UNIVERSITY PARK — Juan Cole, an expert on the Middle East and democracy, spoke Monday at Penn State about the significance of military influence during the Arab Spring revolutions.
Cole, also a blogger at Informed Comment, explained the circumstances that could lead to successful democratic transitions to a packed Foster Auditorium.
“I think it wouldn’t be wrong to say that the outcomes of these political revolutions were almost completely determined not by the people on the streets, but by the (military’s) attitude towards them,” said Cole.
The military’s influence had a particularly notable effect on the outcome of the revolution in Egypt.
“The military decided the shape of the transition,” said Cole. “It allowed the local government to get into power for a year. It oversaw the writing of the new constitution and will oversee the presidential elections to be held this summer.”
However, the military may have retained too high a degree of control after the revolution began to settle.
According to Cole, the military in Egypt never really gave up its power. It set up a system for a new constitution and election process, but military influence continues to pull the strings. The new constitution was crafted by members of the Egyptian elite who were appointed by the civilian government. That same government was in turn appointed by the military.
Cole said that Egypt will move toward democratic ideals, but may not be able to fulfill Western ideas of democracy.
“I think it’s certainly the case that they will have elections. Whether the elections are democratic or not is another issue,” said Cole.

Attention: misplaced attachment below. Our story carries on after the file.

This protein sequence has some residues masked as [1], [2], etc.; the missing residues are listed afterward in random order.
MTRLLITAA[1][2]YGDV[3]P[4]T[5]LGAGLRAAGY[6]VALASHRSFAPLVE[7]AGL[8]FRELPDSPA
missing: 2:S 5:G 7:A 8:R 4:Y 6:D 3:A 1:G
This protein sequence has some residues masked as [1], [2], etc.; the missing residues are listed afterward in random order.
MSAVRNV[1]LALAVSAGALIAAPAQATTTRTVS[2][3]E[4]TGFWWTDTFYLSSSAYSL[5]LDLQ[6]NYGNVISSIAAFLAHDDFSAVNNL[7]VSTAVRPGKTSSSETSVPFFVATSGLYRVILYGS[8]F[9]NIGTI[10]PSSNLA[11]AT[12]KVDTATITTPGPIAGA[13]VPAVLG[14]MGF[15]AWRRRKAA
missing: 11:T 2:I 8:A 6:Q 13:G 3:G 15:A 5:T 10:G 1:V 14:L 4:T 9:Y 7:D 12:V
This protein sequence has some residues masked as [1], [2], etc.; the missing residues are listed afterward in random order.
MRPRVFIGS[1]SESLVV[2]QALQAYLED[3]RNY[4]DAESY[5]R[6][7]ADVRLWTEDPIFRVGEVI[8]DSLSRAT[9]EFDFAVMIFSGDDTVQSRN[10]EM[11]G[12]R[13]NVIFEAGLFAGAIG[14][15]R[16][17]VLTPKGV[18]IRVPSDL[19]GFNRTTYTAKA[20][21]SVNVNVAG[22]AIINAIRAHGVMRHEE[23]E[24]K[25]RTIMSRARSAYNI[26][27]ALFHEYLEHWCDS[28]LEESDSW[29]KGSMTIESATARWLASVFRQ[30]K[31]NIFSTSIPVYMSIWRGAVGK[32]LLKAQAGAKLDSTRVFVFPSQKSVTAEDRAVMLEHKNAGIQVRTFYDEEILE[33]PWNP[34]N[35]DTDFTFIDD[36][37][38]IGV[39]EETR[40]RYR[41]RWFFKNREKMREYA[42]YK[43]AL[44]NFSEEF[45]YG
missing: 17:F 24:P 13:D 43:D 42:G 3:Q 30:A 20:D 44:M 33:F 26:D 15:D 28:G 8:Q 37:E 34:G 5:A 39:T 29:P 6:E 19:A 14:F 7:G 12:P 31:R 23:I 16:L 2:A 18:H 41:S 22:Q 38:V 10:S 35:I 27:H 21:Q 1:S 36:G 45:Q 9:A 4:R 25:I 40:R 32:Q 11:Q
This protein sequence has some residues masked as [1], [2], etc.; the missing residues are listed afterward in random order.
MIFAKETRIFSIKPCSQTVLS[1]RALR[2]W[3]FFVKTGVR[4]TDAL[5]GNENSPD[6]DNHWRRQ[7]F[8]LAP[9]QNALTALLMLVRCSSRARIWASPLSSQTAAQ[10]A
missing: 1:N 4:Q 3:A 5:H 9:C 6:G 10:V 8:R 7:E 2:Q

Some of the plausible presidential candidates are refusing to run because they think it will be a fixed election.
A very substantial part of the electorate is going to be denied the opportunity to vote for candidates of their party, according to Cole. The Egyptian government has declared the Muslim Brotherhood, heretofore a major political group, to be a terrorist organization and has banned it from the election.
These circumstances limit the power of the vote for Egyptians.
As a result, Cole said it was likely that military official Abdel Fattah el-Sissi will win the presidential election.
“I think there will be elections. I don’t think the elections will meet international standards (of democracy),” said Cole.
Despite the overbearing influence of the military, Cole said that the youth of revolutionizing countries are also invaluably influential. In Egypt, young people made the difference between successful reformation and a failed revolution.
According to Cole, the Arab Spring upheavals were “the revolutions of the 20-somethings.”
“We stress the role of the youth,” said Cole. “So many of the observers in the region have said that this kind of change would never have occurred if it hadn’t been for young people, their idealism and their willingness to risk their (lives) for a better future.”
Cole is the Richard P. Mitchell professor of history at the University of Michigan and author of “Engaging the Muslim World” and “Napoleon’s Egypt.” His latest book is “The New Arabs: How the Wired and Global Youth of the Middle East is Transforming It.”
Cate Hansberry is a Penn State journalism student.